TM404 turns Roland boxes into beautiful instruments, jams

You know a classic Roland 202, 303, 404, 606, 707, 808, 909, and whatnot can make techno. But in the hands of Andreas Tilliander, these vintage Roland boxes are like classical instrumentation. They can form delicate ambient ensembles, or dark, pounding rhythms. And far from being only a grid to switch on and off, they become improvisational tools that spawn live performances and organic sessions. It’s little wonder that Andreas goes by the moniker TM404 – the Swedish-born producer seems like he might have been raised by a family of Roland boxes rather than humans. So, we took the opportunity …


Discover Nordanvind, and the imaginative woman behind it, Fjaeder

Fans of northern sounds and nordic mythology, cock your ear for another label discovery. Nordanvind is the vinyl imprint of Swedish artist Fjäder. We profile the artist, the label, and then talk to Fjäder herself. Let’s first let her put us in an evocatively occult mood: In the eye of the storm Mithya spears Logos Shattering with a smile Suddenly I see all my faces I have seen the end of all things I slept a dreamless slumber… I have seen the end of all things I have seen the world reborn and crumble I have seen the end of …


Sync that 303: One little box does MIDI to DIN sync

Put some actual “computer-controlled” in the 303. The folks at British maker Kenton have a way of churning out little boxes that do things people need. MIDI Thru, check. Connecting those USB gizmos that lack MIDI, check. Plugging MIDI to your modular, roger. So, to that, add a single box that translates MIDI to DIN Sync (sync24) – and back again. DIN Sync, as developed by Roland, is suddenly news again because of a rekindled interest in vintage gear. If you want to synchronize a TR-808 or a TB-303, DIN Sync is what you need. The Kenton D-SYNC isn’t the …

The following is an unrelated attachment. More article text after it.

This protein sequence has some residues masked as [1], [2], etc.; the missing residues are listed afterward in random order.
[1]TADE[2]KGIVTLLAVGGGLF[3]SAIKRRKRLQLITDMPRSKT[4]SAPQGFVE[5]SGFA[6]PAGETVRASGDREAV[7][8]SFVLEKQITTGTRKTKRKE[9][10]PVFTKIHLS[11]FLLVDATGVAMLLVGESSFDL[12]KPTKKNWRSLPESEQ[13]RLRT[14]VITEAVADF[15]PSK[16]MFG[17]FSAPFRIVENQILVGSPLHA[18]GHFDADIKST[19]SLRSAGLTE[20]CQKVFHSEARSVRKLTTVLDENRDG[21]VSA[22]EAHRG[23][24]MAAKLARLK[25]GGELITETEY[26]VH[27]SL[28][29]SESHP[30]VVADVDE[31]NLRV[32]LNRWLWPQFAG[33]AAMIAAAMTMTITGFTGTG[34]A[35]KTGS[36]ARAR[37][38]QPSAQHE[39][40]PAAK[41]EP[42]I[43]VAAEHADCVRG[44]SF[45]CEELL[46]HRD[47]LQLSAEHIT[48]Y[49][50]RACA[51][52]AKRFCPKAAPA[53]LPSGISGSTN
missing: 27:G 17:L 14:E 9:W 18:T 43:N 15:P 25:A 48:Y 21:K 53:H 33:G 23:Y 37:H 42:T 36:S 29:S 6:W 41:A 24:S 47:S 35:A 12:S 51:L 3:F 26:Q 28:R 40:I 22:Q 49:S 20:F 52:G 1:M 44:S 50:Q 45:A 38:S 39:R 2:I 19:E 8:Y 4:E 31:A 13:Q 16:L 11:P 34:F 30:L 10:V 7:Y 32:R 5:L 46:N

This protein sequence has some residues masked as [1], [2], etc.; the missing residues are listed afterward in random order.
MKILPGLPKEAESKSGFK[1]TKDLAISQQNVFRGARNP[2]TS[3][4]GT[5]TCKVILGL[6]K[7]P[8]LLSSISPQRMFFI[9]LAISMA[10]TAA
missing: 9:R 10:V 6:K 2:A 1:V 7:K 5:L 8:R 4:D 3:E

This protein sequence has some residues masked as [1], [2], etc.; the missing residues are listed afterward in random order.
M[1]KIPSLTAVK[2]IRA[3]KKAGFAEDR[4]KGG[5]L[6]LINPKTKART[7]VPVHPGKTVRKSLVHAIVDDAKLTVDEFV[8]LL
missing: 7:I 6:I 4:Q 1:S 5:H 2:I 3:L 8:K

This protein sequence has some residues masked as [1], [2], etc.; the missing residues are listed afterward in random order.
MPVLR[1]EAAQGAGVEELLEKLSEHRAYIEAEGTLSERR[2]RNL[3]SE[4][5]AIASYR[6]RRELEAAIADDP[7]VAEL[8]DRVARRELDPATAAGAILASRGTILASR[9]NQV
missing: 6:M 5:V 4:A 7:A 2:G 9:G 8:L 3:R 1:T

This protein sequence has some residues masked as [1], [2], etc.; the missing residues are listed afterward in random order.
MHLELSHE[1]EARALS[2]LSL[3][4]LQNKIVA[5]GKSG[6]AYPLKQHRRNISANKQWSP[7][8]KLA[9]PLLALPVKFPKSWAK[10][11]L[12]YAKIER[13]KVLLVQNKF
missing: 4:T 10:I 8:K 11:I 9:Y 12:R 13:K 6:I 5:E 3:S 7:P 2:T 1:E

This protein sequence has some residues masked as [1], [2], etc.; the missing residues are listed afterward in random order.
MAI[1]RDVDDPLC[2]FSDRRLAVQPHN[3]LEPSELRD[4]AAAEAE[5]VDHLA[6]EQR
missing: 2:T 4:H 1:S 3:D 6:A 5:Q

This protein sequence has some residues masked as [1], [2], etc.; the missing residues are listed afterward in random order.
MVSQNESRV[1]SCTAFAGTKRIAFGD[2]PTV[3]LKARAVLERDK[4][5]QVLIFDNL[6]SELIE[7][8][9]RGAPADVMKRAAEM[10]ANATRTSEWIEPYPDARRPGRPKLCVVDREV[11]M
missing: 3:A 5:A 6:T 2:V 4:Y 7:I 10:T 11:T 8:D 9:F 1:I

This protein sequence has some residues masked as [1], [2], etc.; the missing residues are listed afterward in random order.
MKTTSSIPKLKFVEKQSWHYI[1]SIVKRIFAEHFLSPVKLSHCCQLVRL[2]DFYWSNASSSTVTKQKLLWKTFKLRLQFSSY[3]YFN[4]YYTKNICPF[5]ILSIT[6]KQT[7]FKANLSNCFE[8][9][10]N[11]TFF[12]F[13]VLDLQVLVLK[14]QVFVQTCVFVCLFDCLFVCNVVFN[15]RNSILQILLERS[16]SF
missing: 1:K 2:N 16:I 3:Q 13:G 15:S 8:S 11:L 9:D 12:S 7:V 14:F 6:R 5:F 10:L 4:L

‘R is for Roland’ is Coffee Table Pr0n For Synth Lovers

Blah, blah, the influence of the Roland drum machines, their musical/cultural significance… I’ve actually written those words before, so I’ll skip doing it this time. In case the YouTube subtitles aren’t working, let me translate the German from the making-of video below: “We decided to make a giant bit of pr0n for you because these old Roland boxes are so beautiful. Try to keep our finely-printed pages from sticking together.” Actually, the still above looks like something out of Blow-Up< – Antonioni for the studio set?


Car Stereo Done Right: with a 303 and a 606 Playing Acid

Remember the days when we had “car phones” permanently mounted in our automobiles, and we listened to cassette tapes? Ha – how dated. Now, we do things properly: adding a Roland TR-606 and TB-303 to the dashboard so we can make acid while we drive. No, I’m not entirely certain you want your insurance company to know about this. (Even less so if they’re unfamiliar of the usage of the word “acid” in this context.) Via the Facebook page of, the excellent Polish electronic music/club site. Totally obligatory: Update – there’s more!